Arizona high school students mandated to take personal finance course.

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Proposed Bill Requiring Arizona High Schoolers to Take Personal Finance Course


Arizona is considering a bill that would make it mandatory for high school students to take a personal finance course before graduation. The course would cover topics like investing, budgeting, paying bills, and retirement planning. The bill has received support but also some concerns about taking away elective classes for students.

Article Summary

Arizona is currently discussing a bill that would require high school students to take a personal finance course as a graduation requirement. The course aims to educate students about various financial aspects such as investing, budgeting, paying bills, and retirement planning. The bill’s sponsor, Republican Senator J.D. Mesnard, believes that this knowledge is crucial for students as they enter the real world and face decisions related to student loans, credit cards, and other financial matters.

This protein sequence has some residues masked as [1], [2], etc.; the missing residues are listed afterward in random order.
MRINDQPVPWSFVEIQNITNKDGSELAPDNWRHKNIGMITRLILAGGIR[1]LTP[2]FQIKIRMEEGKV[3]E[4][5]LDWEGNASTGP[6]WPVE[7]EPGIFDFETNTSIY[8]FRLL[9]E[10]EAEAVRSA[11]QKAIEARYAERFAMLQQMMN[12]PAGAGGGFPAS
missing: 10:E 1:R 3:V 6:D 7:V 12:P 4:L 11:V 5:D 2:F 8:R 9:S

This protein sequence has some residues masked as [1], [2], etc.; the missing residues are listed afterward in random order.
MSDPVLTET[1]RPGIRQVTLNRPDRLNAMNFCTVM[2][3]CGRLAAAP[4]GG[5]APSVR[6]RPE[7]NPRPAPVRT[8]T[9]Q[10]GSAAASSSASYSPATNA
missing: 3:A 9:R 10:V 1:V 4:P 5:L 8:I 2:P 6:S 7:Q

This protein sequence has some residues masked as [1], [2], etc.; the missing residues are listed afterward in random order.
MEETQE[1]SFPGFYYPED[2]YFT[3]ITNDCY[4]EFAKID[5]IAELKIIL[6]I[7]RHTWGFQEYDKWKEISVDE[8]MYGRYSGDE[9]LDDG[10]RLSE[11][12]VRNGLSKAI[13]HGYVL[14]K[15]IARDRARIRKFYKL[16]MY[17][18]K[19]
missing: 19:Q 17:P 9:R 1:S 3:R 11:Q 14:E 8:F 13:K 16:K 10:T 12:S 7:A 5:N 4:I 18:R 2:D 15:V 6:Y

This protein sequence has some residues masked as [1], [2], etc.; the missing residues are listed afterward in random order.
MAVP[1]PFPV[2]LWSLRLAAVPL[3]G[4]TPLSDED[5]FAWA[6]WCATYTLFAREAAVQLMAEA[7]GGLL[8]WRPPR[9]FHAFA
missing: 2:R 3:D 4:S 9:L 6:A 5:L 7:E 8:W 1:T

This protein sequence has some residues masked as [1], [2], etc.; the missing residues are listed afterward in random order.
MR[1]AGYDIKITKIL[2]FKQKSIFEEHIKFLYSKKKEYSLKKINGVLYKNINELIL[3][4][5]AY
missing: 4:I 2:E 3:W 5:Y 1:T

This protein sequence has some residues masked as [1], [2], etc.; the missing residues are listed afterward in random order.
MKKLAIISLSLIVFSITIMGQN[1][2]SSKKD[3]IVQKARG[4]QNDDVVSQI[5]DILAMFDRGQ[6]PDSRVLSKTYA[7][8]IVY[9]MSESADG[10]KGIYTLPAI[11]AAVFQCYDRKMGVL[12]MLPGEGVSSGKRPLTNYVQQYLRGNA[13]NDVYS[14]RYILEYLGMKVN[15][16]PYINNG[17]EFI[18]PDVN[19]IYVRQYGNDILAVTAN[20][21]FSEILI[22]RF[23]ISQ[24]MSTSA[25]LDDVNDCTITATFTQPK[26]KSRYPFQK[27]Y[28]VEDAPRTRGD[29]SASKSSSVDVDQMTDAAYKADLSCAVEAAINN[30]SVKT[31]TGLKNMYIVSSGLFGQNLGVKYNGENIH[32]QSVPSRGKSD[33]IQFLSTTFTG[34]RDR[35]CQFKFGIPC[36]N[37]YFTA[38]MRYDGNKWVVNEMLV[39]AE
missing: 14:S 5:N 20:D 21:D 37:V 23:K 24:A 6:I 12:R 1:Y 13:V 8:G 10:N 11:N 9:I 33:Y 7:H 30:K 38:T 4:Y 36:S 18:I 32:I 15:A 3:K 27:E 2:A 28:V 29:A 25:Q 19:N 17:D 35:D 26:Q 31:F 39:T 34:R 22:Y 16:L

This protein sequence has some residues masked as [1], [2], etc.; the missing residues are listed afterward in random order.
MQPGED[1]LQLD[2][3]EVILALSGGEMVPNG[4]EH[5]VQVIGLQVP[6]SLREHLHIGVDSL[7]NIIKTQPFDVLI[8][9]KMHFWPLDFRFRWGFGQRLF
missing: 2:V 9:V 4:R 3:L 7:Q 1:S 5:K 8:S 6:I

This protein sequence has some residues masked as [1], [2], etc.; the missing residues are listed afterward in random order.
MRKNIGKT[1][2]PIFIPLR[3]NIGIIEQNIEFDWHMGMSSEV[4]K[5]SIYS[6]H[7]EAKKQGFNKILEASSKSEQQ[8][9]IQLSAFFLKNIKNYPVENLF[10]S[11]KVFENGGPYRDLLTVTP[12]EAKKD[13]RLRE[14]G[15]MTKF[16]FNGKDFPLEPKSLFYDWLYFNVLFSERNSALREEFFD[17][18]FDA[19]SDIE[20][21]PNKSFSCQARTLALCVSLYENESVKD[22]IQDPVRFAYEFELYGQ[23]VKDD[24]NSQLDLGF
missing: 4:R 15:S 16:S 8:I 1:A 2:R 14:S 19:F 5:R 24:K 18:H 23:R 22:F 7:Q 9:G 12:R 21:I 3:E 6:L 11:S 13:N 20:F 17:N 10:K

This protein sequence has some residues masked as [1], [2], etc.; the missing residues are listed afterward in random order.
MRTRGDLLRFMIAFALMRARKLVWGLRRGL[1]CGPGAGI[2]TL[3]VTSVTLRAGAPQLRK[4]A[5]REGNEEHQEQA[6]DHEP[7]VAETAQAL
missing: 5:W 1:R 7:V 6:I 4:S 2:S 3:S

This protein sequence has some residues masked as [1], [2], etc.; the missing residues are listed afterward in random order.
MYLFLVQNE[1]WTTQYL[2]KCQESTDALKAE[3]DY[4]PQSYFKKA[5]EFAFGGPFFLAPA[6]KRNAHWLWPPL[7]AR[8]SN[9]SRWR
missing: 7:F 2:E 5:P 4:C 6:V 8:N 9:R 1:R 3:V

The proposed course would not add any additional credits for graduation, ensuring that students can still meet the necessary requirements. Parent Gregg Murset, a Certified Financial Planner, supports the bill, emphasizing the importance of providing students with essential financial literacy skills before they face financial challenges in college or adulthood.

While the bill has received positive feedback from many, Democratic Senator Christine Marsh raised concerns about potentially displacing elective classes for students. She believes that taking away elective opportunities could negatively impact some students who rely on those classes to stay engaged in school.

The bill’s timeline suggests that the requirement would start with the graduating class of 2028, giving schools time to implement the necessary changes. However, the bill would need to pass both the Senate and House and receive approval from Gov. Katie Hobbs to become law. The progress of the bill is being closely monitored by Arizona’s Family for updates.

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